Jori Nelson, who has been active in issues involving the city and council, also is running for the seat. The ward saw a contest two years ago when Ashley Weaver defeated incumbent Al Herrera for the other seat.
Nelson is a third grade teacher in the Shawnee Mission district and also has taught in the KCK schools. She has served in offices for the Prairie Village Homes Association, including president and vice president. Nelson has a bachelor’s from UMKC and a master’s degree from Kansas State University. She has two children who have gone through SM East schools.
Opposing a wireless tower in McCrum Park and advocating for a travel budget for city are two issues with which she has been involved. Nelson says she supports responsible development and residential due-process rights. Among her pledges: to be an independent voice; to respect Village Vision including enhancing green space; promote responsible growth; be a proponent for financial accountability and transparency in government; preserve the character of neighborhoods; advocate for schools; focus on innovation rather than taxation.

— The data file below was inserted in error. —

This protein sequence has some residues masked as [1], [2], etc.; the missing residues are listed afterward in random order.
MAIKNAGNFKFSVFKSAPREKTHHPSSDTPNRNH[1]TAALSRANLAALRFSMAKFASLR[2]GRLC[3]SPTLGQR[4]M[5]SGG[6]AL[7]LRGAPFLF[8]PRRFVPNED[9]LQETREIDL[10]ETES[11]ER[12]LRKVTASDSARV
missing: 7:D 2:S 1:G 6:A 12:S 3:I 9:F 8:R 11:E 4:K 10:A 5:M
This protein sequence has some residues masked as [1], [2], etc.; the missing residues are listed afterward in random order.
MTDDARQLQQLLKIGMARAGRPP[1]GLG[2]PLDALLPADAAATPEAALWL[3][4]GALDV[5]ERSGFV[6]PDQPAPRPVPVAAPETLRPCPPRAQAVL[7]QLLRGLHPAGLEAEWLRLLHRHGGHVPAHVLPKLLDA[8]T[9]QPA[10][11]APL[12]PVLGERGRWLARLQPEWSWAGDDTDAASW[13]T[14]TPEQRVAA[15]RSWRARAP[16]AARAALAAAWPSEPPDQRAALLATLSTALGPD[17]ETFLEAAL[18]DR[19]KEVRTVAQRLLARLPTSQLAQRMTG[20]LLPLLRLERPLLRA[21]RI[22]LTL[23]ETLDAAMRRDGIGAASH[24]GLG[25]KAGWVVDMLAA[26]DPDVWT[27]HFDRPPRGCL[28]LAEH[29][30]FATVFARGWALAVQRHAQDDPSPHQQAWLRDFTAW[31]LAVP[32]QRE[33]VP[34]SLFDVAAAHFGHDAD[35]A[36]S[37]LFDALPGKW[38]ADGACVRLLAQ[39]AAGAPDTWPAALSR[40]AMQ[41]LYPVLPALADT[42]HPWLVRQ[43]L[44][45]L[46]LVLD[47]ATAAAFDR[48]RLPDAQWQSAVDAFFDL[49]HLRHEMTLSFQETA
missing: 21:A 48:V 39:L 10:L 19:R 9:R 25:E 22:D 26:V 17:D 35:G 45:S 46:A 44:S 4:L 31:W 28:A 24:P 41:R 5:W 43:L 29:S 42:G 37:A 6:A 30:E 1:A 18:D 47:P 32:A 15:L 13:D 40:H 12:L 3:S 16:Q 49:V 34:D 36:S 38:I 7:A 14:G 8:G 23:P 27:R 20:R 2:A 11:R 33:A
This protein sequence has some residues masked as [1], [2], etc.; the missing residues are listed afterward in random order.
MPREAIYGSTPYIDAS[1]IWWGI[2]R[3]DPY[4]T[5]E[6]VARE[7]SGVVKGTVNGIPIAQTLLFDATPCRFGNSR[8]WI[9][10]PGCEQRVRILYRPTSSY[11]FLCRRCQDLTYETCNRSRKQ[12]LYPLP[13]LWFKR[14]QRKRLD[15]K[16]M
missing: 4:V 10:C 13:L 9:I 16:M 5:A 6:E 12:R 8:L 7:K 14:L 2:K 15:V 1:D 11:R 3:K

Warman retired as director of field operations for KCP&L after 42 years. He graduated Summa Cum Laude from Park University with a bachelor’s in business administration. He has a long record of community involvement including board chair of the International Lineman’s Rodeo, past chair and board member of the Agriculture Hall of Fame, board of Lakeview Village Retirement Center, chair-elect of the Northeast Johnson County Chamber of Commerce, board of Ridgeview Retirement Center, and the Mission Convention and Visitors Bureau Committee.
Warman is a volunteer at Youth Friends, the Interfaith Hospitality Network and an elder at Countryside Christian Church. He is past board chair at the Lenexa Chamber and past board member at the Shawnee Chamber.
In Prairie Village, Warman has served on the planning commission and as a reserve officer with the police department for 24 years. He served in the U.S. Navy from 1958-62. He and his wife have three children and six grandchildren in the area.
Warman said he advocates ensuring the continued growth in Prairie Village, keeping in mind the “village lifestyle;” establishing better communications with residents by holding at least two meetings a year with homes associations to answer questions and explain ways to get information; maintaining the relationships with other elected officials in Johnson County cities, county government and state legislature.
Candidates still have until noon Tuesday to file for city offices.